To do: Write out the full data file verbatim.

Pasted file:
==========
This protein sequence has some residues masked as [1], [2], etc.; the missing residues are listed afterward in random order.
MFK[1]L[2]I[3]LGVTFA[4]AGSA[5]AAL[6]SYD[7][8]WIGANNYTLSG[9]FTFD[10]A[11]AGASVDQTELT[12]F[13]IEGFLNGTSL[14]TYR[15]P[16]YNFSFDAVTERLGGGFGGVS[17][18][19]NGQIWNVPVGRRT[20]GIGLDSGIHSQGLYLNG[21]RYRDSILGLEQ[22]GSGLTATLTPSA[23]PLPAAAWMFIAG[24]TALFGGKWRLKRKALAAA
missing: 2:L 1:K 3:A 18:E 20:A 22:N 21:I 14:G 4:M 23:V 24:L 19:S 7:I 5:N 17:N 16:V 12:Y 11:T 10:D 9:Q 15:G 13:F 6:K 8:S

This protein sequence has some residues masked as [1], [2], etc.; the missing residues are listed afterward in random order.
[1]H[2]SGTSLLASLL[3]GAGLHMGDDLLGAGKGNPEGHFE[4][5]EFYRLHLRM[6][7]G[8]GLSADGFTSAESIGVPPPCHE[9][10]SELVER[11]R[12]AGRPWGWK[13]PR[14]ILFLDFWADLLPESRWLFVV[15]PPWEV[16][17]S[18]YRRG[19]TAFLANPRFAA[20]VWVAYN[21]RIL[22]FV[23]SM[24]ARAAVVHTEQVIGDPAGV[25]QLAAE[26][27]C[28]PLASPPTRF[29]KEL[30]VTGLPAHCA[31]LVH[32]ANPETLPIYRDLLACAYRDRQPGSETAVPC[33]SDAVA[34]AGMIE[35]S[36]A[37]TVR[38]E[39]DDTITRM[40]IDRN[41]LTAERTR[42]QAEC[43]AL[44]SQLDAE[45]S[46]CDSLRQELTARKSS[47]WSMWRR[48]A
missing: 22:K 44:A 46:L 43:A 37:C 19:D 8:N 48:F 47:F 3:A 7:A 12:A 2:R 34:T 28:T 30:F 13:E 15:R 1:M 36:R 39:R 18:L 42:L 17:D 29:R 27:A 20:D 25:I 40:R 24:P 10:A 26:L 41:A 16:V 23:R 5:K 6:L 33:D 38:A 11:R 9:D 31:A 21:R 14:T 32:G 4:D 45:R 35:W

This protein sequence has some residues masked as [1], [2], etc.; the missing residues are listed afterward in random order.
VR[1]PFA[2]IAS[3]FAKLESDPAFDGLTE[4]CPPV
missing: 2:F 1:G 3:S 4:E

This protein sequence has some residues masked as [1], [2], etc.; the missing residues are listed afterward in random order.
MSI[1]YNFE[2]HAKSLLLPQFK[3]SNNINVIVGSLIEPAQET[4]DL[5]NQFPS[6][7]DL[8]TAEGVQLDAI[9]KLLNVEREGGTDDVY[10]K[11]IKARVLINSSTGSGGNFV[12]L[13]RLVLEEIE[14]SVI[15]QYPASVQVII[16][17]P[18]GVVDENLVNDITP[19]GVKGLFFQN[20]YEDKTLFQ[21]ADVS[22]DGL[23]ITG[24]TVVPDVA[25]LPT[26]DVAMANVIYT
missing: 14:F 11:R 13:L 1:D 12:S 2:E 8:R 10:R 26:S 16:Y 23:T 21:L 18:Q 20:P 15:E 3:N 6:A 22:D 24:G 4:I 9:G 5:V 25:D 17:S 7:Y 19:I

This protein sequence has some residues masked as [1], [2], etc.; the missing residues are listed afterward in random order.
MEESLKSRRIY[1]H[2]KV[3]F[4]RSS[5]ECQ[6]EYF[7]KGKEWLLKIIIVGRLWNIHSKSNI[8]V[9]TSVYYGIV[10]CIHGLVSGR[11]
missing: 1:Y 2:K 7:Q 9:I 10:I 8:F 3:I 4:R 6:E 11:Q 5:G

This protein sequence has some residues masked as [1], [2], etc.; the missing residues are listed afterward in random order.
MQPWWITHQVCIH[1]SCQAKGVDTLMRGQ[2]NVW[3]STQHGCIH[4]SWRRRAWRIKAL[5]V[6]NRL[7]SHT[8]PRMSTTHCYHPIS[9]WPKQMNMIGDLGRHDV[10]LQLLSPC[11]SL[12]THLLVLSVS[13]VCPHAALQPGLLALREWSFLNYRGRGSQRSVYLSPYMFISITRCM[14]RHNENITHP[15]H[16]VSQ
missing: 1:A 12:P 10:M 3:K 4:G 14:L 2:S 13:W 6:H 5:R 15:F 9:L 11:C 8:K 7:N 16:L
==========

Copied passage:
This protein sequence has some residues masked as [1], [2], etc.; the missing residues are listed afterward in random order.
MFK[1]L[2]I[3]LGVTFA[4]AGSA[5]AAL[6]SYD[7][8]WIGANNYTLSG[9]FTFD[10]A[11]AGASVDQTELT[12]F[13]IEGFLNGTSL[14]TYR[15]P[16]YNFSFDAVTERLGGGFGGVS[17][18][19]NGQIWNVPVGRRT[20]GIGLDSGIHSQGLYLNG[21]RYRDSILGLEQ[22]GSGLTATLTPSA[23]PLPAAAWMFIAG[24]TALFGGKWRLKRKALAAA
missing: 2:L 1:K 3:A 18:E 20:A 22:N 21:I 14:G 4:M 23:V 24:L 19:S 7:I 5:N 17:N 16:V 12:Y 11:T 10:D 9:Q 15:G 13:F 6:K 8:S

This protein sequence has some residues masked as [1], [2], etc.; the missing residues are listed afterward in random order.
[1]H[2]SGTSLLASLL[3]GAGLHMGDDLLGAGKGNPEGHFE[4][5]EFYRLHLRM[6][7]G[8]GLSADGFTSAESIGVPPPCHE[9][10]SELVER[11]R[12]AGRPWGWK[13]PR[14]ILFLDFWADLLPESRWLFVV[15]PPWEV[16][17]S[18]YRRG[19]TAFLANPRFAA[20]VWVAYN[21]RIL[22]FV[23]SM[24]ARAAVVHTEQVIGDPAGV[25]QLAAE[26][27]C[28]PLASPPTRF[29]KEL[30]VTGLPAHCA[31]LVH[32]ANPETLPIYRDLLACAYRDRQPGSETAVPC[33]SDAVA[34]AGMIE[35]S[36]A[37]TVR[38]E[39]DDTITRM[40]IDRN[41]LTAERTR[42]QAEC[43]AL[44]SQLDAE[45]S[46]CDSLRQELTARKSS[47]WSMWRR[48]A
missing: 22:K 44:A 46:L 43:A 37:C 19:D 8:N 48:F 47:F 3:A 7:A 12:A 2:R 34:T 28:T 30:F 13:E 15:R 1:M 36:R 39:R 18:L 42:L 17:D 29:R 27:A 20:D 25:I 40:R 24:P 10:A 26:L 41:A 16:V 23:R 5:K 6:L 33:D 38:A 11:R 9:D 31:A 21:R 14:T 32:G 4:D 45:R 35:W

This protein sequence has some residues masked as [1], [2], etc.; the missing residues are listed afterward in random order.
VR[1]PFA[2]IAS[3]FAKLESDPAFDGLTE[4]CPPV
missing: 2:F 1:G 3:S 4:E

This protein sequence has some residues masked as [1], [2], etc.; the missing residues are listed afterward in random order.
MSI[1]YNFE[2]HAKSLLLPQFK[3]SNNINVIVGSLIEPAQET[4]DL[5]NQFPS[6][7]DL[8]TAEGVQLDAI[9]KLLNVEREGGTDDVY[10]K[11]IKARVLINSSTGSGGNFV[12]L[13]RLVLEEIE[14]SVI[15]QYPASVQVII[16][17]P[18]GVVDENLVNDITP[19]GVKGLFFQN[20]YEDKTLFQ[21]ADVS[22]DGL[23]ITG[24]TVVPDVA[25]LPT[26]DVAMANVIYT
missing: 14:F 11:R 13:L 1:D 12:S 2:E 8:R 10:R 26:S 16:Y 23:T 21:L 18:Q 20:P 15:E 3:N 6:A 22:D 24:G 4:I 9:G 5:V 25:D 17:S 7:Y 19:I

This protein sequence has some residues masked as [1], [2], etc.; the missing residues are listed afterward in random order.
MEESLKSRRIY[1]H[2]KV[3]F[4]RSS[5]ECQ[6]EYF[7]KGKEWLLKIIIVGRLWNIHSKSNI[8]V[9]TSVYYGIV[10]CIHGLVSGR[11]
missing: 1:Y 2:K 7:Q 9:I 10:I 8:F 3:I 4:R 6:E 11:Q 5:G

This protein sequence has some residues masked as [1], [2], etc.; the missing residues are listed afterward in random order.
MQPWWITHQVCIH[1]SCQAKGVDTLMRGQ[2]NVW[3]STQHGCIH[4]SWRRRAWRIKAL[5]V[6]NRL[7]SHT[8]PRMSTTHCYHPIS[9]WPKQMNMIGDLGRHDV[10]LQLLSPC[11]SL[12]THLLVLSVS[13]VCPHAALQPGLLALREWSFLNYRGRGSQRSVYLSPYMFISITRCM[14]RHNENITHP[15]H[16]VSQ
missing: 1:A 12:P 10:M 3:K 4:G 14:L 2:S 13:W 6:H 5:R 15:F 9:L 11:C 8:K 7:N 16:L